Roadster is Cartier’s first men’s fragrance launch in 10 8 years (Déclaration Must de Cartier Pour Homme was released in 2000) and Cartier hopes Roadster will attract a younger male consumer to the brand’s fragrances (apparently, Cartier men’s colognes are sold mostly to men over 45 years of age).* The Roadster fragrance is named after a Cartier watch (you guessed it — the Roadster; see below) and is contained inside a bottle whose cap design was inspired by the watch’s crown. Roadster is a perfume with a vague “automotive” connection (see the tire rim-like rings on the bottle’s collar?) Philippe Nazaret, assistant vice president of Cartier's North American fragrance division calls Roadster “a gemstone” referring to the "transparency and luminosity" of Roadster’s bottle — “a bottle designed to stand on its side to suggest motion.”* Pardon me if I’m a little confused.
One thing I do understand: Cartier Roadster is minty. Perfumer Mathilde Laurent built a fragrance around mint — accented with bergamot, vetiver, labdanum, patchouli, Cashmere wood and vanilla. Even though I like every listed fragrance note in Roadster, minty colognes are problematic; they remind me of chewing gum and breath mints and worst of all — dentists’ offices. Mint aromas I love: succulent mint leaves and stalks and fresh mint leaves steeped in hot water with green tea and sugar. Roadster’s “fate” (as far as my personal opinion is concerned) rests on Roadster’s mint presentation.
Roadster opens with a strong vetiver-citrus blast followed quickly by the aromas of fresh, crushed mint leaves and herbal-labdanum notes. I love the sharp, slightly earthly, faintly sour fragrance of Roadster’s greens; the greens smell dark and forest-y, not grassy-green. Roadster’s fougère aspect reminds me of Polo by Ralph Lauren and as the fragrance segues from green to woody notes, I’m also reminded of Frederic Malle Bois d’Orage (aka French Lover). Cashmere wood and mint-tinged vanilla intrude on the interesting middle notes of Roadster and the fragrance ends in territory we’ve all visited before: the realm of cedar-y woods mixed with vanilla and sprinkled with “dry,” silky musk. Roadster’s ingredients are high quality and the fragrance has no ‘hygienic mint’ connotations.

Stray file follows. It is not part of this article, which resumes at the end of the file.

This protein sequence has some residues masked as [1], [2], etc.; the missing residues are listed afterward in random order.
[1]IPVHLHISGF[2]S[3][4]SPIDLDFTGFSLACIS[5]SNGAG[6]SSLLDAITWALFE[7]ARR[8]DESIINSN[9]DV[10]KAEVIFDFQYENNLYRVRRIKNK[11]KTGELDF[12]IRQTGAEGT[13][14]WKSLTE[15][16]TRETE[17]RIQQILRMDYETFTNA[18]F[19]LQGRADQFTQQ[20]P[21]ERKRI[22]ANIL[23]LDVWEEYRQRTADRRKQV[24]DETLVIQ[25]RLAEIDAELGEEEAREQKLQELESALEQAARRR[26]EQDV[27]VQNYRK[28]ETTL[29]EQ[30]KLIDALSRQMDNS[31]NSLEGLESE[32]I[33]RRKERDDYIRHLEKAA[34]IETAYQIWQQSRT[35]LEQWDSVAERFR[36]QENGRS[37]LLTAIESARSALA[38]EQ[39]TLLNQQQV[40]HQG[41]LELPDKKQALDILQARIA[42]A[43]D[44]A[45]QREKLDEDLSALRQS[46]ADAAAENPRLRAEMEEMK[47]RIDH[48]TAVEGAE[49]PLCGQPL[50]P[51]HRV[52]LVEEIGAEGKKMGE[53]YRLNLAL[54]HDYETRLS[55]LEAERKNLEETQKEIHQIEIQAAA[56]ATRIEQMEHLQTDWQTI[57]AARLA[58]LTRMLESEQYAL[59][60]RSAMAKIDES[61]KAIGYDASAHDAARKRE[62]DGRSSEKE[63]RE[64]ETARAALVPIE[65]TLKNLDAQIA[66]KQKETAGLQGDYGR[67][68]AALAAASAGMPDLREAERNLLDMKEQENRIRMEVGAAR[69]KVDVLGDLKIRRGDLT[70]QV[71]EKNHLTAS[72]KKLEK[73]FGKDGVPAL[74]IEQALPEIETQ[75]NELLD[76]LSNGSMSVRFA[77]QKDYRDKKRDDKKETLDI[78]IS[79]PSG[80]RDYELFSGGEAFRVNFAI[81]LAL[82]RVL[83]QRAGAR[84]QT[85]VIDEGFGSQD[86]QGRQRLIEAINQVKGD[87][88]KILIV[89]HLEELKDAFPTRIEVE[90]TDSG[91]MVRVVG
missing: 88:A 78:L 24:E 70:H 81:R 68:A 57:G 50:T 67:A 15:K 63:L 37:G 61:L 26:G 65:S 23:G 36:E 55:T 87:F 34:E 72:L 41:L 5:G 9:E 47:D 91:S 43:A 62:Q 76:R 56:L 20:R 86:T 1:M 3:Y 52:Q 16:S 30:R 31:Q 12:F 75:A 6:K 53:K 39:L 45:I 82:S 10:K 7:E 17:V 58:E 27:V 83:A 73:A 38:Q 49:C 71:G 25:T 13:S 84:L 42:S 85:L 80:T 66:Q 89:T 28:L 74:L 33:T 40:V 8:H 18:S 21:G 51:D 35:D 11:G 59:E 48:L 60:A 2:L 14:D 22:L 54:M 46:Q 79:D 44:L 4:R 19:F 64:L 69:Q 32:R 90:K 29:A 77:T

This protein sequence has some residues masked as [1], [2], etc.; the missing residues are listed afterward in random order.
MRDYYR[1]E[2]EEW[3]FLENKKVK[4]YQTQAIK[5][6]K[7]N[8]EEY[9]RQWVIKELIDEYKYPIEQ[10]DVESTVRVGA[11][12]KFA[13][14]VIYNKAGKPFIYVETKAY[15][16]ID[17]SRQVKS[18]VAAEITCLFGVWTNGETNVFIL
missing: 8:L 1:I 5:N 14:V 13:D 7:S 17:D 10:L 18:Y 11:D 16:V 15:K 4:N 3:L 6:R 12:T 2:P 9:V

On the first day I sampled Roadster, I sprayed it on my arms and was shocked at the quick development of the fragrance, and I “mourned” the speedy loss of the great opening and middle notes. The next day I wore Roadster, I sprayed the fragrance on my chest and put on my shirt while the perfume was still damp on my skin; this application resulted in a more interesting Roadster experience. On fabric, just like I found with Kenzo Power, Roadster blossoms and holds on to its middle notes (in Roadster’s case, its fougère/green-labdanum aromas). Why, all of a sudden, are perfumes’ most intriguing aspects captured best on fabric?
Roadster has good lasting power and can be worn in any season. I think Roadster skews more masculine than unisex but several women I let smell this scent disagreed with me. So far, in this fast-paced fragrance-debut cycle, with a pile-up of fragrances on my desk yet to be sampled and reviewed, Roadster is my favorite new men’s designer perfume.
Cartier Roadster is available now at Bloomingdale’s and Cartier boutiques; the fragrance will be more widely released in October. Roadster Eau de Toilette comes in 50 ml ($80) and 100 ml ($105).
*Via Women's Wear Daily, 5/9/2008.